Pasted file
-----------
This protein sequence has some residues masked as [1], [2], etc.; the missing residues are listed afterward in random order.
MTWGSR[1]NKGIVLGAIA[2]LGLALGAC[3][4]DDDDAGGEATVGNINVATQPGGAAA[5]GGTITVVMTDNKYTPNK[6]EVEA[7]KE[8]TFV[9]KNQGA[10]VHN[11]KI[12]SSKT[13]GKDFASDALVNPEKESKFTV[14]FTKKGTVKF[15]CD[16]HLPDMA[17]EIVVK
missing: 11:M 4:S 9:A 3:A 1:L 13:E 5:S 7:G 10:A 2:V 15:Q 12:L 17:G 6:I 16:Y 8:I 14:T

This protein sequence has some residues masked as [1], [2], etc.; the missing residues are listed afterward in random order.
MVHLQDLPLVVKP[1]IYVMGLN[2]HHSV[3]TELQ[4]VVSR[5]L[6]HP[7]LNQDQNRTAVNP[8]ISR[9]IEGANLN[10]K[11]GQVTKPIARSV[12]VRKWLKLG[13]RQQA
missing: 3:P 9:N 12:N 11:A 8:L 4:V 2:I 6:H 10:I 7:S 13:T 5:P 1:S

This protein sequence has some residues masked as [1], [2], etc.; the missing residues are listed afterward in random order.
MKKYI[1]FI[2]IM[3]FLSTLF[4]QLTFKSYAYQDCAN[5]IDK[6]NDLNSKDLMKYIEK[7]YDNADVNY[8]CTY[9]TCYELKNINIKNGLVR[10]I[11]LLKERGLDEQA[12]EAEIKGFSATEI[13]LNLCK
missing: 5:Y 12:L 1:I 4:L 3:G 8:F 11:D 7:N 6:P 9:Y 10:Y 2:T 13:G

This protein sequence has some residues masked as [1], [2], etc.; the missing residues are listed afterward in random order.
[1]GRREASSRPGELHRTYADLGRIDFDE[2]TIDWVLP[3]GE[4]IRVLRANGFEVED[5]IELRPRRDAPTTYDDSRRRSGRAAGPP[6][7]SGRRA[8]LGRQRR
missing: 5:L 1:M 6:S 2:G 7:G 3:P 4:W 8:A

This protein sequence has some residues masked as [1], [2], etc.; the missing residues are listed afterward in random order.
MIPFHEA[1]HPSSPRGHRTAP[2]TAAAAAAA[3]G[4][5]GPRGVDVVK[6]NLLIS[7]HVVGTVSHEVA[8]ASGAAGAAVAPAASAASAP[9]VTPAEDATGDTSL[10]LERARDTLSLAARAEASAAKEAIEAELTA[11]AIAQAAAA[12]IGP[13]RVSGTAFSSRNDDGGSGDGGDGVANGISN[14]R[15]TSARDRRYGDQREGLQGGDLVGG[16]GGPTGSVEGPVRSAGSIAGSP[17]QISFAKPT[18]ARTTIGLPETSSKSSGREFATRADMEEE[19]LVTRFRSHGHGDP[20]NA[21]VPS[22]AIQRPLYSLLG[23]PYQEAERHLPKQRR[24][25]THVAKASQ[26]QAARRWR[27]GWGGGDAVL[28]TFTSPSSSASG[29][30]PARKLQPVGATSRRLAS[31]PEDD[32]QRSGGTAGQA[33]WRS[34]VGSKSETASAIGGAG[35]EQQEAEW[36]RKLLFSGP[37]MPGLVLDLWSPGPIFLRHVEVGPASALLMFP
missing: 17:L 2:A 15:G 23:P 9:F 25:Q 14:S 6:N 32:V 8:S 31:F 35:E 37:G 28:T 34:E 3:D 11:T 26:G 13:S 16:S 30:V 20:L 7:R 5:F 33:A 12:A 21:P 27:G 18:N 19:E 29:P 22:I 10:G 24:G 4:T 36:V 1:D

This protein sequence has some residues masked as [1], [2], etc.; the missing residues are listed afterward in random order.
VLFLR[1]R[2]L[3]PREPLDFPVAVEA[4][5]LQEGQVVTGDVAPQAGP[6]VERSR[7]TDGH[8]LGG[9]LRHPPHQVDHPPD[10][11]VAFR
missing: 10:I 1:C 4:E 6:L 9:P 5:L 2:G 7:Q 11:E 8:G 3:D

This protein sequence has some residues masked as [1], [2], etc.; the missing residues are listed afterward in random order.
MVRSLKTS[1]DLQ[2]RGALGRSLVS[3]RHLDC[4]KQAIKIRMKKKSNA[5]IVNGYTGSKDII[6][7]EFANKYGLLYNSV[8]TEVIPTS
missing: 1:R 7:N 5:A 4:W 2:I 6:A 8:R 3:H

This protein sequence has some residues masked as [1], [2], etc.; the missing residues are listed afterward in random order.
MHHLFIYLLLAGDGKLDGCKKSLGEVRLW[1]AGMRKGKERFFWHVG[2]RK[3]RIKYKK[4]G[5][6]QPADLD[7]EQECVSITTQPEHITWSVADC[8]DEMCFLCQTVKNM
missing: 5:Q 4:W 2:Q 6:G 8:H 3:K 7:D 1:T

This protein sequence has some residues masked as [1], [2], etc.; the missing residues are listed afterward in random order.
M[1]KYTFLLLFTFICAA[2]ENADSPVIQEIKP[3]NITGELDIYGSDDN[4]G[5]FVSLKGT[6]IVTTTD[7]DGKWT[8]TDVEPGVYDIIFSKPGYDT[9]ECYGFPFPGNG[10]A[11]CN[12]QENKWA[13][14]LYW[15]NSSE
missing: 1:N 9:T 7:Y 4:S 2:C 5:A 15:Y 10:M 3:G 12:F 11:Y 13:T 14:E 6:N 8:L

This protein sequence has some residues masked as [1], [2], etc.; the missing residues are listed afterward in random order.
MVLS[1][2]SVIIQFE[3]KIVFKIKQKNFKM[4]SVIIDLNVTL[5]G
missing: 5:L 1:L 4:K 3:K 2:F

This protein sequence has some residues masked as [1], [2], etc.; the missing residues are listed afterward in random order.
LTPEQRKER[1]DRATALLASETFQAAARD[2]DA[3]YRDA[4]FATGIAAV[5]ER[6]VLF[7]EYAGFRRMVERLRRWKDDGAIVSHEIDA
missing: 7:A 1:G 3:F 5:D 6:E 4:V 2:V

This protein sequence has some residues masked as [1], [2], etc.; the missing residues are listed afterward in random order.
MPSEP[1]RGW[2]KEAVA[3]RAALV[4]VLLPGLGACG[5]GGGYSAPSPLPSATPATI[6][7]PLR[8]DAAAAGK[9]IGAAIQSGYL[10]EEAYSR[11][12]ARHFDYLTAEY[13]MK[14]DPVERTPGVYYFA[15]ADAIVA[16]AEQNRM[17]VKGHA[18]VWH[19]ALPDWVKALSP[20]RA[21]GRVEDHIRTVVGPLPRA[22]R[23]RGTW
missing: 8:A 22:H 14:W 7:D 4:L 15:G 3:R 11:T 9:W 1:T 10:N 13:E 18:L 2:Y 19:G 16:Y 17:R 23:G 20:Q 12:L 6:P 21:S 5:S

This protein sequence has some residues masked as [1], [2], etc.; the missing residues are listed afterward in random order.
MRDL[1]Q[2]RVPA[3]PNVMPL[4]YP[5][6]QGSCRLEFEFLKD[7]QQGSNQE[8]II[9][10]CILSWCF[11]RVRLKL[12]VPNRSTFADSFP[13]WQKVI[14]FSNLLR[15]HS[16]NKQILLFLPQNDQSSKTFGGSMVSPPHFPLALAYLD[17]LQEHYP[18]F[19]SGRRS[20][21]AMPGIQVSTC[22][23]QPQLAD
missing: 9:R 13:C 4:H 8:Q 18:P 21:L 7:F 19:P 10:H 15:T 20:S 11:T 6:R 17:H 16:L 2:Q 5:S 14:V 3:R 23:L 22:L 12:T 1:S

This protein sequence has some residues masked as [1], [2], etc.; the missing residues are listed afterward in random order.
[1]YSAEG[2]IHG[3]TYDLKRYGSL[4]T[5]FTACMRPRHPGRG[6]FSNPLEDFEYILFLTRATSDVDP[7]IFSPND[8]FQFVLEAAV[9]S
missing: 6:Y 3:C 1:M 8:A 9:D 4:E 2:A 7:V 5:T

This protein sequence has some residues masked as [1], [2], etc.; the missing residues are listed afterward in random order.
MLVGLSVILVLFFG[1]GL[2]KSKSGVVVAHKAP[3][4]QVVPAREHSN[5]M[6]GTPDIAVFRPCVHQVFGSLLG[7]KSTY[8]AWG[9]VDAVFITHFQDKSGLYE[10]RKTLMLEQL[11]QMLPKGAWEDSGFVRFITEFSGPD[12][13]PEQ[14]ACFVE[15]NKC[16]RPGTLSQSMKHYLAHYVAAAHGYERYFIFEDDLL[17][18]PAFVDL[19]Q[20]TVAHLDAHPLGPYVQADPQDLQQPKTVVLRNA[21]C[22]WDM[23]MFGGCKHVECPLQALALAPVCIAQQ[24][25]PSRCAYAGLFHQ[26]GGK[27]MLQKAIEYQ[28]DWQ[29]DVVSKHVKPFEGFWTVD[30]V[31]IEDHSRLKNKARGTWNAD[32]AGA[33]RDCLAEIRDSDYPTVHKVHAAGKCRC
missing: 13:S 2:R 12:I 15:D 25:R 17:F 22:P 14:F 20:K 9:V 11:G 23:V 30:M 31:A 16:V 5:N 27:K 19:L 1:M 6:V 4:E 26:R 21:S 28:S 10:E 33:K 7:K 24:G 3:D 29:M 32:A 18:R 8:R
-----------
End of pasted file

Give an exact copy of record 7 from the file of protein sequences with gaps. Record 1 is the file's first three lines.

This protein sequence has some residues masked as [1], [2], etc.; the missing residues are listed afterward in random order.
MVRSLKTS[1]DLQ[2]RGALGRSLVS[3]RHLDC[4]KQAIKIRMKKKSNA[5]IVNGYTGSKDII[6][7]EFANKYGLLYNSV[8]TEVIPTS
missing: 1:R 7:N 5:A 4:W 2:I 6:A 8:R 3:H